Daily Archives: July 31, 2012

John Gould’s hummingbirds – a Victorian obsession

John Gould (1804-1881) was a prolific bird artist and the most celebrated ornithologist of Victorian Britain. He published more than forty folio volumes on birds of the world, beautifully illustrated with nearly 3,000 hand-coloured lithographic plates.

Considered a pioneer of ornithology, Gould’s identification of the birds now known as “Darwin’s finches” helped Charles Darwin develop his theory of evolution by natural selection and Gould’s work is referenced in On the Origin of Species. We are very lucky to have in the Cardiff Rare Books Collection complete sets of some of John Gould’s greatest works, including The Birds of Europe, The Birds of Great Britain, and Gould’s masterpiece, A Monograph of the Trochilidae, or Family of Humming-birds.

Hummingbirds were Gould’s great obsession and he accumulated a collection of 320 species, which he exhibited during the Great Exhibition of 1851. Victorians were greatly attracted to the fleeting beauty of the tiny creatures and Gould’s display of stuffed birds at the Regents Park Zoological Gardens attracted more than 75,000 visitors, including Queen Victoria and Prince Albert, netting the naturalist a substantial profit. As the Queen later noted in her journal, “It is impossible to imagine anything so lovely as these little Humming Birds.”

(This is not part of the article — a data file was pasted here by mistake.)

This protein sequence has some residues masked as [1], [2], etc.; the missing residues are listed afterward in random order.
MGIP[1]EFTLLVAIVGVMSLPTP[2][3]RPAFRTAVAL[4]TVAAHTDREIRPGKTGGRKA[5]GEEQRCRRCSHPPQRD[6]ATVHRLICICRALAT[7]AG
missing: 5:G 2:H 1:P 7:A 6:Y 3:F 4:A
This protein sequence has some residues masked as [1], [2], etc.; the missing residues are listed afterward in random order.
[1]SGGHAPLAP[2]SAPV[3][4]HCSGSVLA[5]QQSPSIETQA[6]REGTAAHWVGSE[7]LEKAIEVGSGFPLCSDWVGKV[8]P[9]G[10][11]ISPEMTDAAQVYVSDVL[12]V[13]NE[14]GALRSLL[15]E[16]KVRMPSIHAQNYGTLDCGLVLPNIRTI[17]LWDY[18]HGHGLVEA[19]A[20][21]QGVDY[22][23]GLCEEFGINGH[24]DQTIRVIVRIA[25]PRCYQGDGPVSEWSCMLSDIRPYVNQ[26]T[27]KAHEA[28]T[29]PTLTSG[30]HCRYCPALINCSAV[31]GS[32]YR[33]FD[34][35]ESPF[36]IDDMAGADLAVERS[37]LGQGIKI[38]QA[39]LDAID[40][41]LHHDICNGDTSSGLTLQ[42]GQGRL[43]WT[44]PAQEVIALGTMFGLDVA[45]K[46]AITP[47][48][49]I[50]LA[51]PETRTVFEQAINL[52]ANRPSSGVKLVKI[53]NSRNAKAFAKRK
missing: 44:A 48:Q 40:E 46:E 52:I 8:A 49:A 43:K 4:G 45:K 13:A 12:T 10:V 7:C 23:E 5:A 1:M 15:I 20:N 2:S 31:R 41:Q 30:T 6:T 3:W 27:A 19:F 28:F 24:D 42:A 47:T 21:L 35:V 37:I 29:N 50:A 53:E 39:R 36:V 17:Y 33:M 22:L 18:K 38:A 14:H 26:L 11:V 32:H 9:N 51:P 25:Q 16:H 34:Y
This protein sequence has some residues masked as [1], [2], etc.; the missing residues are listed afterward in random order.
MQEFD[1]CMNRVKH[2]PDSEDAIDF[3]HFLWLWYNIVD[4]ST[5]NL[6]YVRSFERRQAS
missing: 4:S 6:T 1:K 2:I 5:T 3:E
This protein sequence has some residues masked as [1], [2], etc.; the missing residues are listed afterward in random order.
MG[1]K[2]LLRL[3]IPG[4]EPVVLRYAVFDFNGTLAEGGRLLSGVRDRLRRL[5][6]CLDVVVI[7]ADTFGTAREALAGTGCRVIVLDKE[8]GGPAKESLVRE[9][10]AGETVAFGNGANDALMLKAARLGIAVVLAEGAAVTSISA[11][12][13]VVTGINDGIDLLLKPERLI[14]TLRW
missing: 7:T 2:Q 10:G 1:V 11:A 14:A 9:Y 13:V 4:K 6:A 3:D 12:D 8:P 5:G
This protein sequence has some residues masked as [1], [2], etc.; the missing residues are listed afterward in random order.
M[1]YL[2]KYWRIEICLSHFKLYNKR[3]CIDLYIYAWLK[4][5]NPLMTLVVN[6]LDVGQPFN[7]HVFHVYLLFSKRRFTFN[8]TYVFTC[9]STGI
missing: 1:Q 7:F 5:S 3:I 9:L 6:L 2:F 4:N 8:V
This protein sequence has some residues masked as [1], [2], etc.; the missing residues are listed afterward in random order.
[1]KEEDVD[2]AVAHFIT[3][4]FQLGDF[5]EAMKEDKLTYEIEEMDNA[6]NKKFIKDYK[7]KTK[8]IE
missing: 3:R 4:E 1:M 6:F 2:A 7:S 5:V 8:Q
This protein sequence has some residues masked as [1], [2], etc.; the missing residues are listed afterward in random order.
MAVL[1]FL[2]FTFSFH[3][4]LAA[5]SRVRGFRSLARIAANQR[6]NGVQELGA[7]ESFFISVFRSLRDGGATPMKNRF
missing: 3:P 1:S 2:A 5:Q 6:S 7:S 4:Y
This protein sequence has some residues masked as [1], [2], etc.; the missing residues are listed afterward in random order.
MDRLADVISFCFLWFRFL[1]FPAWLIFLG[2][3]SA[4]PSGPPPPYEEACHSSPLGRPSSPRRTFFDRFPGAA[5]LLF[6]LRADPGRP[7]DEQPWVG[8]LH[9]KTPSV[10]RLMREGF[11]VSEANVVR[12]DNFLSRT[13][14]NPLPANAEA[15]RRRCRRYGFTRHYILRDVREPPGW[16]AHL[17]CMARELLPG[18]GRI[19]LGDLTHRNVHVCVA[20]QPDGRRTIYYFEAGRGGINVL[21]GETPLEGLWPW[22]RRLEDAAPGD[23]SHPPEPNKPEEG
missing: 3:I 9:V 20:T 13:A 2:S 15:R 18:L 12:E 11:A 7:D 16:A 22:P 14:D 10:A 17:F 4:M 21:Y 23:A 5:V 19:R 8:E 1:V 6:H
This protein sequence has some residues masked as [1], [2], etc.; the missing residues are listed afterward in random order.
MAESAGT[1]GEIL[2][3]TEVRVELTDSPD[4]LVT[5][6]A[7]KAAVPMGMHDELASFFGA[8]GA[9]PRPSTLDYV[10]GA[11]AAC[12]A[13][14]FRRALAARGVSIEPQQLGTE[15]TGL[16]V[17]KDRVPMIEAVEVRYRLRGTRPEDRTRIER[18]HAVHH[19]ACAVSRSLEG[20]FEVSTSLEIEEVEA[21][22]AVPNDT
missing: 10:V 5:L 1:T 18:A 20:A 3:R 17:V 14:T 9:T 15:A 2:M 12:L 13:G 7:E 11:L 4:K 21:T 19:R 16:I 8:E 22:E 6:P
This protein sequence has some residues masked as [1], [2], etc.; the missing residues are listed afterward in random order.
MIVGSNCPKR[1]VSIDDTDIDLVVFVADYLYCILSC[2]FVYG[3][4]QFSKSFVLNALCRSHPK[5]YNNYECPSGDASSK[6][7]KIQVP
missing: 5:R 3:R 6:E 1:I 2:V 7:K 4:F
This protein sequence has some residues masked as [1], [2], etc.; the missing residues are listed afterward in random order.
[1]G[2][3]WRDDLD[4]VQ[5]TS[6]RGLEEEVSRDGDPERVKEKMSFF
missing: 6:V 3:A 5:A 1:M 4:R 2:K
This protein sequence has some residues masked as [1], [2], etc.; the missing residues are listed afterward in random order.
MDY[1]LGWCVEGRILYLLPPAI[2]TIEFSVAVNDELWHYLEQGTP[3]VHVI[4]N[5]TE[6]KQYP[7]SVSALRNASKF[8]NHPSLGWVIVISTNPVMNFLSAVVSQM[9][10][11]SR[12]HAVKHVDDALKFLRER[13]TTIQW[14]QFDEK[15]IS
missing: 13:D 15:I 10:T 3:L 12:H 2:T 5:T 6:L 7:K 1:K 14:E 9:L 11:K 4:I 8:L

Sadly, the exhibition sparked a craze for the colourful, iridescent hummingbird plumage to adorn ladies’ hats and clothes and millions of birds fell victim to Victorian fashion over the next fifty years. In 1888, 12,000 hummingbird skins from Central and South America were reportedly sold in a single auction; the total for that year in London alone may have exceeded 400,000. Fortunately, by the early 20th century organisations such  as the Audubon Society and the Royal Society for the Protection of Birds had succeeded in switching the emphasis from exploitation to conservation.

Gould’s Humming-birds took 12 years to produce and was issued from 1849 to 1861; the monumental five-volume work was illustrated with 360 plates produced by Gould with the assistance of H.C. Richter and William Hart. Gould also patented a process of applying gold or silver leaf, transparent oils and washes of colour to mimic the shimmering quality of hummingbird feathers, and the birds are depicted throughout with indigenous flowers and detailed backgrounds.

Despite his passion for hummingbirds, Gould did not see a living specimen until 1857 when he  travelled with his son Charles to visit the United States. On 21 May in Bartram’s Gardens, Philadelphia, and to his great and lasting delight, John Gould finally witnessed his first live hummingbird.